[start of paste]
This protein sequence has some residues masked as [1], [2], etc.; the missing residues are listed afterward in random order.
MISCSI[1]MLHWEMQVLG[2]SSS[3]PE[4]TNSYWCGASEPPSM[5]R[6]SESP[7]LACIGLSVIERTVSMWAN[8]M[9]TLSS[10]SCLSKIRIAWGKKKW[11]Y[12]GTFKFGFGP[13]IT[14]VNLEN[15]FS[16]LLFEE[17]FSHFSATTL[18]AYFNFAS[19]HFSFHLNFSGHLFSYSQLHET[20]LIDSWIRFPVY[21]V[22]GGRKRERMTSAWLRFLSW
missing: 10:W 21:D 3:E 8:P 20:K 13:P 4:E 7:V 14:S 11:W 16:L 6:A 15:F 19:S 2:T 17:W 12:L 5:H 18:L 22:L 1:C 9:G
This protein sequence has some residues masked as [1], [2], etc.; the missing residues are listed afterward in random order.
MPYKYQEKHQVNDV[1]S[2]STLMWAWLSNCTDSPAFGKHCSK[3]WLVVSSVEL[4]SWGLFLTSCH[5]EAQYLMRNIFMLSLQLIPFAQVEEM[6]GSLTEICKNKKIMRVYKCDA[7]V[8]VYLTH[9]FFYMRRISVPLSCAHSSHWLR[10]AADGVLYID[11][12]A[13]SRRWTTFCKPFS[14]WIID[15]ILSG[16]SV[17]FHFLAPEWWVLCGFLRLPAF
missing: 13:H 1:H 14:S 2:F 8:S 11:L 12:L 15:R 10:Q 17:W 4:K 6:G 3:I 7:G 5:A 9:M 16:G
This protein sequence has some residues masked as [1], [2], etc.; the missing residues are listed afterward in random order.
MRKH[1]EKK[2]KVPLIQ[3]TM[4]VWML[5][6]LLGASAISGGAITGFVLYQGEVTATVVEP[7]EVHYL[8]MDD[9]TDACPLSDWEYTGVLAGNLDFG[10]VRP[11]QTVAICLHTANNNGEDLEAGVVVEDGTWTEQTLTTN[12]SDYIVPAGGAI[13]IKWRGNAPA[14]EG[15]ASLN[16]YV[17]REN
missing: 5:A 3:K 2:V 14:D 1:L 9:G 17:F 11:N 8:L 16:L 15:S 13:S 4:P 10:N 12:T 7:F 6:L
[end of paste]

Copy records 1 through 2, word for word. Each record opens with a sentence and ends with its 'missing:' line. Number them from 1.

This protein sequence has some residues masked as [1], [2], etc.; the missing residues are listed afterward in random order.
MISCSI[1]MLHWEMQVLG[2]SSS[3]PE[4]TNSYWCGASEPPSM[5]R[6]SESP[7]LACIGLSVIERTVSMWAN[8]M[9]TLSS[10]SCLSKIRIAWGKKKW[11]Y[12]GTFKFGFGP[13]IT[14]VNLEN[15]FS[16]LLFEE[17]FSHFSATTL[18]AYFNFAS[19]HFSFHLNFSGHLFSYSQLHET[20]LIDSWIRFPVY[21]V[22]GGRKRERMTSAWLRFLSW
missing: 10:W 21:D 3:E 8:P 20:K 13:P 4:E 7:V 14:S 11:W 16:L 6:A 15:F 19:S 2:T 17:W 12:L 5:H 18:L 22:L 1:C 9:G
This protein sequence has some residues masked as [1], [2], etc.; the missing residues are listed afterward in random order.
MPYKYQEKHQVNDV[1]S[2]STLMWAWLSNCTDSPAFGKHCSK[3]WLVVSSVEL[4]SWGLFLTSCH[5]EAQYLMRNIFMLSLQLIPFAQVEEM[6]GSLTEICKNKKIMRVYKCDA[7]V[8]VYLTH[9]FFYMRRISVPLSCAHSSHWLR[10]AADGVLYID[11][12]A[13]SRRWTTFCKPFS[14]WIID[15]ILSG[16]SV[17]FHFLAPEWWVLCGFLRLPAF
missing: 13:H 1:H 14:S 2:F 8:S 11:L 12:L 15:R 10:Q 17:W 4:K 6:G 3:I 7:G 5:A 9:M 16:G